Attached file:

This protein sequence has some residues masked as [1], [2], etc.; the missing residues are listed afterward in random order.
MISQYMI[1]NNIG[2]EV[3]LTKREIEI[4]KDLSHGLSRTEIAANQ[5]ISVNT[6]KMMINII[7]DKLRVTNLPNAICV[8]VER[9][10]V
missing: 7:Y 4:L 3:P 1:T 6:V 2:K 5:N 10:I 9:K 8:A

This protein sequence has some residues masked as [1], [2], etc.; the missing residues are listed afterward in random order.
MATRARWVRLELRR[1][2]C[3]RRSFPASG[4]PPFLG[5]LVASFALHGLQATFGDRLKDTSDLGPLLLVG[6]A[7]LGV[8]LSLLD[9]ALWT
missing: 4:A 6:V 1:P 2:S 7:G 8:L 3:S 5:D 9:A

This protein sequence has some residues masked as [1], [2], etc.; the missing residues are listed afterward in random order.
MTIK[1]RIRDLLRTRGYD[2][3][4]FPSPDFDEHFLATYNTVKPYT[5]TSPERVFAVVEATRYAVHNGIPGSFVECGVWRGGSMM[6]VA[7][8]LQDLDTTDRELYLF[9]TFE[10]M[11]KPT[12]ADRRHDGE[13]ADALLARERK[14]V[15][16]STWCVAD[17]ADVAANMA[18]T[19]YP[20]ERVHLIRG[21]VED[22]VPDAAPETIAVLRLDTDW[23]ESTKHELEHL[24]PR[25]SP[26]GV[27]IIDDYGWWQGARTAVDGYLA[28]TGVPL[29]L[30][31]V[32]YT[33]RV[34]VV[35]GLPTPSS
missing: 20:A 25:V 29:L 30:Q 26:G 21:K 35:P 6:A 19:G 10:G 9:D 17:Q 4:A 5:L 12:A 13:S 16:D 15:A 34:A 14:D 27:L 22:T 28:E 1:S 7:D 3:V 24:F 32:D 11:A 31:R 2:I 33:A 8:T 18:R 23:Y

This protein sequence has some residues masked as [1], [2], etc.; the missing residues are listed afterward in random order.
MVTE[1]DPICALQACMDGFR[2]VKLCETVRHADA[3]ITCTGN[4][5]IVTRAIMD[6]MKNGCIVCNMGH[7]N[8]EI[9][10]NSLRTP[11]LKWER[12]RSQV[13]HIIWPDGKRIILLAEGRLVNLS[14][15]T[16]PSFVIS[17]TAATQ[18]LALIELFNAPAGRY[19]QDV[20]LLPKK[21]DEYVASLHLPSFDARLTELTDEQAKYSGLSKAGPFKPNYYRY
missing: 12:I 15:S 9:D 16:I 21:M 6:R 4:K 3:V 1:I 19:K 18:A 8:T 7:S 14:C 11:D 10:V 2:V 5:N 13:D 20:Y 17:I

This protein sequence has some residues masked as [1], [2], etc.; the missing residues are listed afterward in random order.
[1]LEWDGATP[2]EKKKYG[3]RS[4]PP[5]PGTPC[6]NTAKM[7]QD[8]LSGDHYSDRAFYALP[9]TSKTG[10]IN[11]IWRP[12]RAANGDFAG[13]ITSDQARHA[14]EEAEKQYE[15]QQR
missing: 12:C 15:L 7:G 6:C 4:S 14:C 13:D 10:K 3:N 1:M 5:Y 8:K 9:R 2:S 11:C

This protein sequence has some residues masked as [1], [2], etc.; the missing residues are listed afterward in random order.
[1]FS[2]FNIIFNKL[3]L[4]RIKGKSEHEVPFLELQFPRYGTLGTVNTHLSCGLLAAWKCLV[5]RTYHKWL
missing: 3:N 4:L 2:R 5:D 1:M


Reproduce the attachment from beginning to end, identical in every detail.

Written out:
This protein sequence has some residues masked as [1], [2], etc.; the missing residues are listed afterward in random order.
MISQYMI[1]NNIG[2]EV[3]LTKREIEI[4]KDLSHGLSRTEIAANQ[5]ISVNT[6]KMMINII[7]DKLRVTNLPNAICV[8]VER[9][10]V
missing: 7:Y 4:L 3:P 1:T 6:V 2:K 5:N 10:I 9:K 8:A

This protein sequence has some residues masked as [1], [2], etc.; the missing residues are listed afterward in random order.
MATRARWVRLELRR[1][2]C[3]RRSFPASG[4]PPFLG[5]LVASFALHGLQATFGDRLKDTSDLGPLLLVG[6]A[7]LGV[8]LSLLD[9]ALWT
missing: 4:A 6:V 1:P 2:S 7:G 8:L 3:S 5:D 9:A

This protein sequence has some residues masked as [1], [2], etc.; the missing residues are listed afterward in random order.
MTIK[1]RIRDLLRTRGYD[2][3][4]FPSPDFDEHFLATYNTVKPYT[5]TSPERVFAVVEATRYAVHNGIPGSFVECGVWRGGSMM[6]VA[7][8]LQDLDTTDRELYLF[9]TFE[10]M[11]KPT[12]ADRRHDGE[13]ADALLARERK[14]V[15][16]STWCVAD[17]ADVAANMA[18]T[19]YP[20]ERVHLIRG[21]VED[22]VPDAAPETIAVLRLDTDW[23]ESTKHELEHL[24]PR[25]SP[26]GV[27]IIDDYGWWQGARTAVDGYLA[28]TGVPL[29]L[30][31]V[32]YT[33]RV[34]VV[35]GLPTPSS
missing: 20:A 25:V 29:L 30:Q 26:G 21:K 35:P 6:A 19:G 10:G 9:D 17:Q 4:A 5:L 12:A 13:S 16:D 15:A 34:A 14:D 27:L 22:T 28:E 1:S 7:D 3:V 24:F 32:D 11:A 31:R 2:I 33:A 8:T 18:R 23:Y

This protein sequence has some residues masked as [1], [2], etc.; the missing residues are listed afterward in random order.
MVTE[1]DPICALQACMDGFR[2]VKLCETVRHADA[3]ITCTGN[4][5]IVTRAIMD[6]MKNGCIVCNMGH[7]N[8]EI[9][10]NSLRTP[11]LKWER[12]RSQV[13]HIIWPDGKRIILLAEGRLVNLS[14][15]T[16]PSFVIS[17]TAATQ[18]LALIELFNAPAGRY[19]QDV[20]LLPKK[21]DEYVASLHLPSFDARLTELTDEQAKYSGLSKAGPFKPNYYRY
missing: 12:I 15:S 9:D 16:I 21:M 6:R 4:K 3:V 1:I 19:K 18:A 8:T 7:S 14:C 11:D 10:V 2:V 5:N 13:D 20:Y 17:I

This protein sequence has some residues masked as [1], [2], etc.; the missing residues are listed afterward in random order.
[1]LEWDGATP[2]EKKKYG[3]RS[4]PP[5]PGTPC[6]NTAKM[7]QD[8]LSGDHYSDRAFYALP[9]TSKTG[10]IN[11]IWRP[12]RAANGDFAG[13]ITSDQARHA[14]EEAEKQYE[15]QQR
missing: 12:C 15:L 7:G 6:C 4:S 14:C 13:D 10:K 3:N 1:M 5:Y 8:K 9:R 2:S 11:C

This protein sequence has some residues masked as [1], [2], etc.; the missing residues are listed afterward in random order.
[1]FS[2]FNIIFNKL[3]L[4]RIKGKSEHEVPFLELQFPRYGTLGTVNTHLSCGLLAAWKCLV[5]RTYHKWL
missing: 3:N 4:L 2:R 5:D 1:M